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Ancient Trade Routes

Surveying work on the hull of the Griffin wreck. The remarkable state of preservation can be atrributed to the fact that the vessel sank rapidly into the sand after the shipwreck.
Chest of octagonal plates, in crab and shrimp style.
Case of saucers in position since 1761 under four metres of sand.
A row of porcelain bowls stuck together.
Water dredges remove the sand from the wreck site.


The Story

Built in 1747 for the Honourable East India Company (HEIC) in Blackwall on the Thames, the Griffin was launched September 27, 1748. With a displacement of 500-600 tonnes, she was armed with 26 guns. In December 31, 1760, escorted by four other East Indiamen, Pocock, Oxford, Suffolk, Valentine, and the schooner Cuddalore, the Griffin left Canton to accompany Alexander Dalrymple on his secret mission to establish an English free port on the island of Balambagan in the Sulu Sea. The true purpose of this expedition is the reason why the ships did not follow the traditional route of return to Europe to take a southern route, from the east of Palawan and the Celebes Sea resulting in the Strait of Sapy.

At dawn on January 20, 1761, the Griffin collided with a reef northwest of the island of Basilan and sank quickly. The crew was saved but the entire cargo was lost. The five other ships continued their journey to Jolo where they landed three days later.


Remains of the cargo of the Griffin.
During the excavation of the Griffin, a curious tetraodon swims up to a tea pot.
Sea life amidst the cargo of the Griffin wreck.
Sea life amidst the cargo of the Griffin wreck.
A cylindrical box made to measure for punch bowls.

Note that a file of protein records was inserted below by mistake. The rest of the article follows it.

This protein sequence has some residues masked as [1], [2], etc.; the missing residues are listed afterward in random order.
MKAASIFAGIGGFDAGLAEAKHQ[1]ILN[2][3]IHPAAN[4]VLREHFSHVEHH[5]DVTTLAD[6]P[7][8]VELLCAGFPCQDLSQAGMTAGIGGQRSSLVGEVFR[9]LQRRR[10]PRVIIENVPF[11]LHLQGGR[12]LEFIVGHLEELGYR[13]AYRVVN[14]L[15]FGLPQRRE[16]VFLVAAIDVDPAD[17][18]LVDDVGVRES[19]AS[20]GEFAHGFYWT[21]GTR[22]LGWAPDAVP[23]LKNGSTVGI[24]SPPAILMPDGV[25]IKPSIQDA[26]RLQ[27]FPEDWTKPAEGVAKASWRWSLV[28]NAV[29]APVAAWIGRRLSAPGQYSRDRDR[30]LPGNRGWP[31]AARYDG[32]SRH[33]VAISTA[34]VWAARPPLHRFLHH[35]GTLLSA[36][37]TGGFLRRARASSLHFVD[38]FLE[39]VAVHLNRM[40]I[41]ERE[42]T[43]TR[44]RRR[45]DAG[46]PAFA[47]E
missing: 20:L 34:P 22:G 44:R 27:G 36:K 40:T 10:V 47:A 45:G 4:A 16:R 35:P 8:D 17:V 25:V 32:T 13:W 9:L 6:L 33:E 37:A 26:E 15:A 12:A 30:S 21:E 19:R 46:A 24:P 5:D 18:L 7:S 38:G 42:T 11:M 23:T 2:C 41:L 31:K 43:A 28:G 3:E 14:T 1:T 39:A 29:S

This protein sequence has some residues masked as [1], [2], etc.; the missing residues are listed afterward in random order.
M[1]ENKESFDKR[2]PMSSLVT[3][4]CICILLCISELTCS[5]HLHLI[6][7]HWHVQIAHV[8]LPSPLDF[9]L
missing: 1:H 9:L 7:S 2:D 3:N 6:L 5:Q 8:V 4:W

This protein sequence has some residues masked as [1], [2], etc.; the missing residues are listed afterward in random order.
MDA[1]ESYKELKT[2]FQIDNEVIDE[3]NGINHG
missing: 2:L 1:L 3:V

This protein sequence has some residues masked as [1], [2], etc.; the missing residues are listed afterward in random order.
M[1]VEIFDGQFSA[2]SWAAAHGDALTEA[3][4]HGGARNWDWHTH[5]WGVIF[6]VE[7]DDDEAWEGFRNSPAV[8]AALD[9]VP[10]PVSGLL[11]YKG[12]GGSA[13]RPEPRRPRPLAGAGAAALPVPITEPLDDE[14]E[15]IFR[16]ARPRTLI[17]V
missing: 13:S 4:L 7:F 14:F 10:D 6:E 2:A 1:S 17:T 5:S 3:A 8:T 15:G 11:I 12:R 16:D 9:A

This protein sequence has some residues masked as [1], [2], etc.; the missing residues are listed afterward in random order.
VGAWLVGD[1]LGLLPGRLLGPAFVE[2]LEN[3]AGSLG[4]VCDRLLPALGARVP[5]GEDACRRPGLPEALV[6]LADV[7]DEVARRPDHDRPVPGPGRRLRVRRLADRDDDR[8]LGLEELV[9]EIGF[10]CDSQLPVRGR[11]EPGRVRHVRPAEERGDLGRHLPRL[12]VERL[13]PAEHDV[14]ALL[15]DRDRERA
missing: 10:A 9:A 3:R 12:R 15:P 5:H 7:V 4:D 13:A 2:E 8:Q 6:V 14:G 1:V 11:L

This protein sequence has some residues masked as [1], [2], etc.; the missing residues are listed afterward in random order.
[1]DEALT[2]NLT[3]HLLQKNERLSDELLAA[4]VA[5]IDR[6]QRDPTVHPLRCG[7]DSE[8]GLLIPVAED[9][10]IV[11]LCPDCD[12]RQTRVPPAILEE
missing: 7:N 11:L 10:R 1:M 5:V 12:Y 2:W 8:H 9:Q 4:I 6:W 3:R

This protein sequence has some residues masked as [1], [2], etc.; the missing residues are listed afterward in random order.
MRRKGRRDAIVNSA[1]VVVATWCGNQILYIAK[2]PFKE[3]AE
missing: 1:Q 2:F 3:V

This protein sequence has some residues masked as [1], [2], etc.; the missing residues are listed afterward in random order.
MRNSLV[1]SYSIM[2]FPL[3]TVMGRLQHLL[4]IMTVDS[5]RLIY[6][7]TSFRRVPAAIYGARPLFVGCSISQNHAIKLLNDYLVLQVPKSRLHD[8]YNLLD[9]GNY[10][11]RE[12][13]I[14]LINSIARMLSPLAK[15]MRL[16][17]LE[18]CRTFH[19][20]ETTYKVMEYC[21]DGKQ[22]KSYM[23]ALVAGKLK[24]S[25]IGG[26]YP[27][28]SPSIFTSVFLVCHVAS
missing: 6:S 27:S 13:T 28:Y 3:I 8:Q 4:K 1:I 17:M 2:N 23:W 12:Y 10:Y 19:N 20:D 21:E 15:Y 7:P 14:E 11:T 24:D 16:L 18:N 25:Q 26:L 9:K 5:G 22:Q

The Discovery

The National Museum of the Philippines has set for itself the goal of finding wrecks of historical importance for its own national history. Together with Franck Goddio it was decided to try and find the Griffin. After archival research the possible location of the wreck was determined. It then took months of search, to finally locate the wreck.

A long section of hull belonging to Griffin was finally discovered 6.5 meters beneath a sand dune. The vessel was well preserved, over 29 meters long, with two thirds of the keel as well as significant sections of the shell and lining. The wooden remains were subjected to in situ surveys and a systematic analysis of the naval architecture. The artefacts unearthed at the bow was in large part made up of chests of tea and fine quality porcelain, mostly blue and white, representative of Chinese porcelain known as East India Company in the second half of the eighteenth century.

Fifty-five people worked on the archaeological excavation of the site for more than 14 months, with the underwater research team comprising of fifteen diggers who devoted 5,317 hours diving on Griffin. Approximately 500,000 m3 of sediment, or about 1 million tons, were moved during the search and excavation.

Further information can be obtained from the website of IEASM (Institut Européen d'Archéologie Sous-Marine).

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